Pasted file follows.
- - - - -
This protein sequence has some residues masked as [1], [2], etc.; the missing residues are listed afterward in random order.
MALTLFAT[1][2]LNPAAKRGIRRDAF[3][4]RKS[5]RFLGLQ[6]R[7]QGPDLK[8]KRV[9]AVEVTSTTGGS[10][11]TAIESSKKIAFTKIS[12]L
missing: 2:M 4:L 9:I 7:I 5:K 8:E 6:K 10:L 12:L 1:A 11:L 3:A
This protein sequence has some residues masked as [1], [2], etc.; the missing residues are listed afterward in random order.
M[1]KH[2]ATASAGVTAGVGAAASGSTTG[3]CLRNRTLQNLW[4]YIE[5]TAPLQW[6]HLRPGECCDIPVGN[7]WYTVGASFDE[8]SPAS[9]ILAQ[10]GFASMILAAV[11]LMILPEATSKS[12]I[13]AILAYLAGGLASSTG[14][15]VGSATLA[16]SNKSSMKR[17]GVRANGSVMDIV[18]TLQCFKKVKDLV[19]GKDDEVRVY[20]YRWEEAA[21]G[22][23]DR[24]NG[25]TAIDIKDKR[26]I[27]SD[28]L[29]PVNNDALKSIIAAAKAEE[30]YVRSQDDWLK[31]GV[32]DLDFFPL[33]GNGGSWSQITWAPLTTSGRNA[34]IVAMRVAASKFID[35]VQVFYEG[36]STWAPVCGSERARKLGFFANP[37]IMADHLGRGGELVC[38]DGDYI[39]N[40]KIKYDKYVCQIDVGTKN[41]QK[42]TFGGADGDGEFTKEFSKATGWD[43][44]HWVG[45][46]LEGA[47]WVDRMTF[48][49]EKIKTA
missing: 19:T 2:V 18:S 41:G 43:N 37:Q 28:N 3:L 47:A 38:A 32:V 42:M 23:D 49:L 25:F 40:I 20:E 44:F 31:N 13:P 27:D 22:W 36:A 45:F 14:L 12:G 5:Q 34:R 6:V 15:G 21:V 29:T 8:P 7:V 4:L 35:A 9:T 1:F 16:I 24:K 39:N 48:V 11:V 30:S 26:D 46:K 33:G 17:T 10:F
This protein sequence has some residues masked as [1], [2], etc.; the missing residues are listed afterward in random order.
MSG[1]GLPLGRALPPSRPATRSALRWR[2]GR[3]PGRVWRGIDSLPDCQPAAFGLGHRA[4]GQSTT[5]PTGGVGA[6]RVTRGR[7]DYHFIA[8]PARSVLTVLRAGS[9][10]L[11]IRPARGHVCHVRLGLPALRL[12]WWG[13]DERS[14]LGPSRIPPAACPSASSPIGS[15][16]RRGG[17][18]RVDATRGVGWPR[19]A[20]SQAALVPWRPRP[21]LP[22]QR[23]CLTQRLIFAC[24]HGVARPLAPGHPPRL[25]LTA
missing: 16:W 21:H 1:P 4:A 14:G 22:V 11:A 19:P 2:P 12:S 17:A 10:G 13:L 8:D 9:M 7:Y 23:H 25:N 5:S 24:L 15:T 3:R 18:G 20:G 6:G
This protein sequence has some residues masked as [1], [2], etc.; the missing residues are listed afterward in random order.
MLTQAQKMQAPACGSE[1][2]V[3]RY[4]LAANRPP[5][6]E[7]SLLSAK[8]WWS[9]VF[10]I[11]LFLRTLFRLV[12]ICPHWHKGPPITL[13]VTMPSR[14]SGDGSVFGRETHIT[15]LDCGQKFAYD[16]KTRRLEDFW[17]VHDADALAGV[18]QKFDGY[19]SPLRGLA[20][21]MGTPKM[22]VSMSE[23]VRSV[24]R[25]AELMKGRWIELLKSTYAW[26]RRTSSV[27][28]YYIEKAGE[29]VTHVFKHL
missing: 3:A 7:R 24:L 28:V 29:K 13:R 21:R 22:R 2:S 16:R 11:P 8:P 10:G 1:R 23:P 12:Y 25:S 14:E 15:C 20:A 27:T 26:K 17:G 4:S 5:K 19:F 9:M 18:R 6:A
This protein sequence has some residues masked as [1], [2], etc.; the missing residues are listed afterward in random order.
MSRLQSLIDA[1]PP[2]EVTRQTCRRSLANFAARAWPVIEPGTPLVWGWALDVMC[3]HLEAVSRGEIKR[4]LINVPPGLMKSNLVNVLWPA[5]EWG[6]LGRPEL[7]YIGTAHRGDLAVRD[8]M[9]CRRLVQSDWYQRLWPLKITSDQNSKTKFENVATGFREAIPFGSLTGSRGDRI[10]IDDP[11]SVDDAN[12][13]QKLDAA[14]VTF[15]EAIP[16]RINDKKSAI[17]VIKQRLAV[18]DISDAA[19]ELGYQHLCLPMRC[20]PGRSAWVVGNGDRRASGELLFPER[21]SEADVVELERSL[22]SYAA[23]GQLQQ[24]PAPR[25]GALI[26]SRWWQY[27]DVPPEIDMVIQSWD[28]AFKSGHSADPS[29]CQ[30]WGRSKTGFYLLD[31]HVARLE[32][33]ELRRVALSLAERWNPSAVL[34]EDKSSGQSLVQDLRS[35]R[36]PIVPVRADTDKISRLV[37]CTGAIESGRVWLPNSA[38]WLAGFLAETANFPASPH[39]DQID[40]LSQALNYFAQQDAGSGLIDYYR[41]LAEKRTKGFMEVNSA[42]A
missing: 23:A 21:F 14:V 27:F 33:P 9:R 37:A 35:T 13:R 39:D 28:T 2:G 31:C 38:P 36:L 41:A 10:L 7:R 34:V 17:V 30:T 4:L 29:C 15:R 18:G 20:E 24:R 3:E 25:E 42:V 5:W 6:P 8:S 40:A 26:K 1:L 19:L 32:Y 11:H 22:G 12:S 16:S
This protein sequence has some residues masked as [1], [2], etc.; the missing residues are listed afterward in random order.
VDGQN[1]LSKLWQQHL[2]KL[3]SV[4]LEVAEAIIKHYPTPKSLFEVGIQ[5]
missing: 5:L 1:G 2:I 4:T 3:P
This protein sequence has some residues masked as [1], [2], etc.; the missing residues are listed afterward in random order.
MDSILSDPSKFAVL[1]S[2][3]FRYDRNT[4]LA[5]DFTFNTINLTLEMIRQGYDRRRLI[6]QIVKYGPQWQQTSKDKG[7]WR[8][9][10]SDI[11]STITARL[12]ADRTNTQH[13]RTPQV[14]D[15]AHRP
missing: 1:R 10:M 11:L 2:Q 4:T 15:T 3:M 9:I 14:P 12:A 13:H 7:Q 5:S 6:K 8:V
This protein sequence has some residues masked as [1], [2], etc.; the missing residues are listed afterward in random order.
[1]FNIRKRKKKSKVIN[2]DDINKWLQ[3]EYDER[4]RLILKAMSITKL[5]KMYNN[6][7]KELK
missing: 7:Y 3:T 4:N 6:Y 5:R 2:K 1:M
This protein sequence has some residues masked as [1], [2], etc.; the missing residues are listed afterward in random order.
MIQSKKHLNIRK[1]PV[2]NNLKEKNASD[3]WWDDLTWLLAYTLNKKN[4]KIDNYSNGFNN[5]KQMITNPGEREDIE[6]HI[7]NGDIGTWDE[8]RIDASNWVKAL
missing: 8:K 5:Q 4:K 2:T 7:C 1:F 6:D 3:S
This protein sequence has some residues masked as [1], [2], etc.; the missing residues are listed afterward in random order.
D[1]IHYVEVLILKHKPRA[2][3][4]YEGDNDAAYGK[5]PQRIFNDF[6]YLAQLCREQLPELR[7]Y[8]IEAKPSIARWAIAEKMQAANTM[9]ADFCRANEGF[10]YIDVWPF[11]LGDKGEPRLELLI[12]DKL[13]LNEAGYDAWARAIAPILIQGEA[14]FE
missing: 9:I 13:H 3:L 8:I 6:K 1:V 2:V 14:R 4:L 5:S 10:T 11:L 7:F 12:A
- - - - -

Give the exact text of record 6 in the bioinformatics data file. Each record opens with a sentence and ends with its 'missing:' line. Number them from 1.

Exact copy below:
This protein sequence has some residues masked as [1], [2], etc.; the missing residues are listed afterward in random order.
VDGQN[1]LSKLWQQHL[2]KL[3]SV[4]LEVAEAIIKHYPTPKSLFEVGIQ[5]
missing: 5:L 1:G 2:I 4:T 3:P